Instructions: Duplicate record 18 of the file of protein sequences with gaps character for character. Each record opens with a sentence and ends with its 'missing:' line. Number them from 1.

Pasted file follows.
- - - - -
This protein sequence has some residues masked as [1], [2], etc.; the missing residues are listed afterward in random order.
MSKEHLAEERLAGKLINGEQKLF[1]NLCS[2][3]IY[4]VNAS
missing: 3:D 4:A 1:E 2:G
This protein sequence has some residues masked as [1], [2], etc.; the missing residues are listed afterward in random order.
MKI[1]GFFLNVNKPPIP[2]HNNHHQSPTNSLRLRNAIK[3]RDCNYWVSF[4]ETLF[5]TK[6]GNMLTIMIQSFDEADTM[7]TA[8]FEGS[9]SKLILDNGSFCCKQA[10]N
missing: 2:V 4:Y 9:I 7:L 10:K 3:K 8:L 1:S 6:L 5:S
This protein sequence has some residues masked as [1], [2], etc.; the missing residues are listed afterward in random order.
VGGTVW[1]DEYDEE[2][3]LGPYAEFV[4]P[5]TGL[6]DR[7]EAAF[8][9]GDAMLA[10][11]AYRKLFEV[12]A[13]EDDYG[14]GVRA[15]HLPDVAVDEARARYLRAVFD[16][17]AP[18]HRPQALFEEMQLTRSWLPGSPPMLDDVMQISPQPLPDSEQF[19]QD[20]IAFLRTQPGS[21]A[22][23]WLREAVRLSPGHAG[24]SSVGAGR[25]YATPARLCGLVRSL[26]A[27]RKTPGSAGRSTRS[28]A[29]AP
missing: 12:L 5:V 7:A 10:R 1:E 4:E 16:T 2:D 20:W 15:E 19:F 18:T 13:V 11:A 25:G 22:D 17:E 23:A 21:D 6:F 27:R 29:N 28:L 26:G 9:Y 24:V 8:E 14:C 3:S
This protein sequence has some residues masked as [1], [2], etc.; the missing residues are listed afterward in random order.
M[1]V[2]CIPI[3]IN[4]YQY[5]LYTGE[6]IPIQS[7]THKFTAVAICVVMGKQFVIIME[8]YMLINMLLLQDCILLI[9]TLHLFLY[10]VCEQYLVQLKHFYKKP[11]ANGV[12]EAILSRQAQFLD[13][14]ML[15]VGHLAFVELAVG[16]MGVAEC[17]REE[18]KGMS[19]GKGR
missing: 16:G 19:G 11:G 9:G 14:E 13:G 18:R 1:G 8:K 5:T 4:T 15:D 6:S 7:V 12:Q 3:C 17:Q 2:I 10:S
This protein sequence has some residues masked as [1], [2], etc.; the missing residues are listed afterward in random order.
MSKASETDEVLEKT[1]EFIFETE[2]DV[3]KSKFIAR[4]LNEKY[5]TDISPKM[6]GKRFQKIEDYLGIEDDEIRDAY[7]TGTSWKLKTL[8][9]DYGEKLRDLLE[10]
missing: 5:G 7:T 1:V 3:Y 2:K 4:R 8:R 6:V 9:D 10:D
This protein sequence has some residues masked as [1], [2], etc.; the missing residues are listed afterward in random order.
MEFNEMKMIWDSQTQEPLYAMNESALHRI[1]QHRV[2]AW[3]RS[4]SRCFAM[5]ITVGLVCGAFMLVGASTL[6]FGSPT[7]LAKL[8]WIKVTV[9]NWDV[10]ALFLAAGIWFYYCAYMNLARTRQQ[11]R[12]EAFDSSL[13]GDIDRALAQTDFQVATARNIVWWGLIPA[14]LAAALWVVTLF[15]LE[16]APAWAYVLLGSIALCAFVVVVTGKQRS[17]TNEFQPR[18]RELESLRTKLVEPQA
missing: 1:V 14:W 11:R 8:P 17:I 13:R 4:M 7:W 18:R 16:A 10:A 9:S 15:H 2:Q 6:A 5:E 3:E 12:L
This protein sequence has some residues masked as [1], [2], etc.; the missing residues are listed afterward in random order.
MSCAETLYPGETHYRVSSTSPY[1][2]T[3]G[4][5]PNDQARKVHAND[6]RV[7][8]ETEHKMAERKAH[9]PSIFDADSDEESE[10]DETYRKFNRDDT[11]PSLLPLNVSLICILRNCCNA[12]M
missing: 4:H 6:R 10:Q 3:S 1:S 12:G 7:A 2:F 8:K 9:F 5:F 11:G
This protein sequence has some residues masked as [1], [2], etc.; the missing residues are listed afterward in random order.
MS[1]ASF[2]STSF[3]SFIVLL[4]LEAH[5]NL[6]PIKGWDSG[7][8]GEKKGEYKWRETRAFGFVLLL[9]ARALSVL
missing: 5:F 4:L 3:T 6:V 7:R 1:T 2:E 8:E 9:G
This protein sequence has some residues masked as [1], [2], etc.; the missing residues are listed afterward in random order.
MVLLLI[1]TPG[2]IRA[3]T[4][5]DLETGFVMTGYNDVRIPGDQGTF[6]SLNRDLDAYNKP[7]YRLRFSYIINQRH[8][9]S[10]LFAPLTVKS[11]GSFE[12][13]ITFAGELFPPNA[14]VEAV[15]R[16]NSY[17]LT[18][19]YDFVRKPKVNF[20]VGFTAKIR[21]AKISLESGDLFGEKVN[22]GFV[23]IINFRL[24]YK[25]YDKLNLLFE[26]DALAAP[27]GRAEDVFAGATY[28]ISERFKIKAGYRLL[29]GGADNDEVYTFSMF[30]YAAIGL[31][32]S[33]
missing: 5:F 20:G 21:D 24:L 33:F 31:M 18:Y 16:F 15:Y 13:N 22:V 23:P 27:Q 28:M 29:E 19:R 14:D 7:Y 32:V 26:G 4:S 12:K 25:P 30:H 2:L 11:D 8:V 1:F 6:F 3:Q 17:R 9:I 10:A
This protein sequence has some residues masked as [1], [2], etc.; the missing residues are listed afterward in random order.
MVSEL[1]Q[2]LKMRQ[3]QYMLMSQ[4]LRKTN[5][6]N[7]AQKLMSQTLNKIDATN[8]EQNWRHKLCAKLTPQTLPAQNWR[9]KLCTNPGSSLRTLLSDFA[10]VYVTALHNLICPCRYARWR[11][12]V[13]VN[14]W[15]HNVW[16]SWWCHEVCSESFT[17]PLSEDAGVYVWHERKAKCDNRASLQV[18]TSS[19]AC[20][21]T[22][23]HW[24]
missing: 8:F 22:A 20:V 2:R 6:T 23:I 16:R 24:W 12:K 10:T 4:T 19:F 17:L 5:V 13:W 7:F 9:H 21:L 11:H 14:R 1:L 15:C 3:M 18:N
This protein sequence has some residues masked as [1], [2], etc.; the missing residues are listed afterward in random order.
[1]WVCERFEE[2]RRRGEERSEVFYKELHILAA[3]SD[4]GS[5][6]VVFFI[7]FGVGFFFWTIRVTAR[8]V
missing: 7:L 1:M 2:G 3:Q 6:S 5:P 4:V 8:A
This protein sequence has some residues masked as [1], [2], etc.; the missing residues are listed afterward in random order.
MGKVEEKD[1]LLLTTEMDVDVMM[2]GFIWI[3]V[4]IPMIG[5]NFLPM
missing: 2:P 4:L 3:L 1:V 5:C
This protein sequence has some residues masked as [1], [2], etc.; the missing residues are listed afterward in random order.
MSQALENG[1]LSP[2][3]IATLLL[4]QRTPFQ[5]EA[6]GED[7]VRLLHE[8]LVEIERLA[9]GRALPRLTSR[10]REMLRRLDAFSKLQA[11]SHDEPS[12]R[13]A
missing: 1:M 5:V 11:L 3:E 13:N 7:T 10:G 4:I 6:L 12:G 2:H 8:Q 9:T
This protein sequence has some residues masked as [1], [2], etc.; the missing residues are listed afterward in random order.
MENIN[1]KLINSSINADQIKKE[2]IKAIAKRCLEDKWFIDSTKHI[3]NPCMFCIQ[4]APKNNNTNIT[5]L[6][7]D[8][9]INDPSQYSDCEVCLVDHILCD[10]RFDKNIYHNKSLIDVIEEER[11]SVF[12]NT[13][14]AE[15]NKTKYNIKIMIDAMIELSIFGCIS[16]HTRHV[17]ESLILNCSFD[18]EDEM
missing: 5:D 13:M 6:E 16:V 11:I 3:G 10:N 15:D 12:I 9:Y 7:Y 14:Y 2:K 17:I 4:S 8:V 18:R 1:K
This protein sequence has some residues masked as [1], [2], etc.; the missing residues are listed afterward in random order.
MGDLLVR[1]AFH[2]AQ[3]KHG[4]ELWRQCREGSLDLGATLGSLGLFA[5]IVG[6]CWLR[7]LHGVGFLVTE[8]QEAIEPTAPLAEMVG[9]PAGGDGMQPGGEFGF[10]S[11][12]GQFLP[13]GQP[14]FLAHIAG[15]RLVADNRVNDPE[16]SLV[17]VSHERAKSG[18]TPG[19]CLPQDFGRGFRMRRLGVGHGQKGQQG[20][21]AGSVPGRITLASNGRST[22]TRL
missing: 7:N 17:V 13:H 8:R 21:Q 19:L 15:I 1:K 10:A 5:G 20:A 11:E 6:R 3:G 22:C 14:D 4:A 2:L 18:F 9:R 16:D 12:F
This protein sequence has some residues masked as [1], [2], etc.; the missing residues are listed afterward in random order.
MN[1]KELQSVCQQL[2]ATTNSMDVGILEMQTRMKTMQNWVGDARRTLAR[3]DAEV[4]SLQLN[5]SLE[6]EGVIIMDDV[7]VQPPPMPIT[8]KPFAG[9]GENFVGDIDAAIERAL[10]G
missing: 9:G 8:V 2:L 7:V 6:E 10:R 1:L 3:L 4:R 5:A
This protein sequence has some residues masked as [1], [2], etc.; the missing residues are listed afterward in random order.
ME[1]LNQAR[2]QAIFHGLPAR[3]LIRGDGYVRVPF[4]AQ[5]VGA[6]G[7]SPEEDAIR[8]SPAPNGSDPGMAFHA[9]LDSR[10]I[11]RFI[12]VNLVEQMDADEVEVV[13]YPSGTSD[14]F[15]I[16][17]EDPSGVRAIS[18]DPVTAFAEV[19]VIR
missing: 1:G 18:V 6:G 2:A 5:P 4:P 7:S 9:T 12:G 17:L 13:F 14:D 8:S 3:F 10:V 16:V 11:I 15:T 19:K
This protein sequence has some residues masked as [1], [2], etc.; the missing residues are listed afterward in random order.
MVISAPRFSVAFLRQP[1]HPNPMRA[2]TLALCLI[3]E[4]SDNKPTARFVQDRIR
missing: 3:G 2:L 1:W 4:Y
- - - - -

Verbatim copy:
This protein sequence has some residues masked as [1], [2], etc.; the missing residues are listed afterward in random order.
MVISAPRFSVAFLRQP[1]HPNPMRA[2]TLALCLI[3]E[4]SDNKPTARFVQDRIR
missing: 3:G 2:L 1:W 4:Y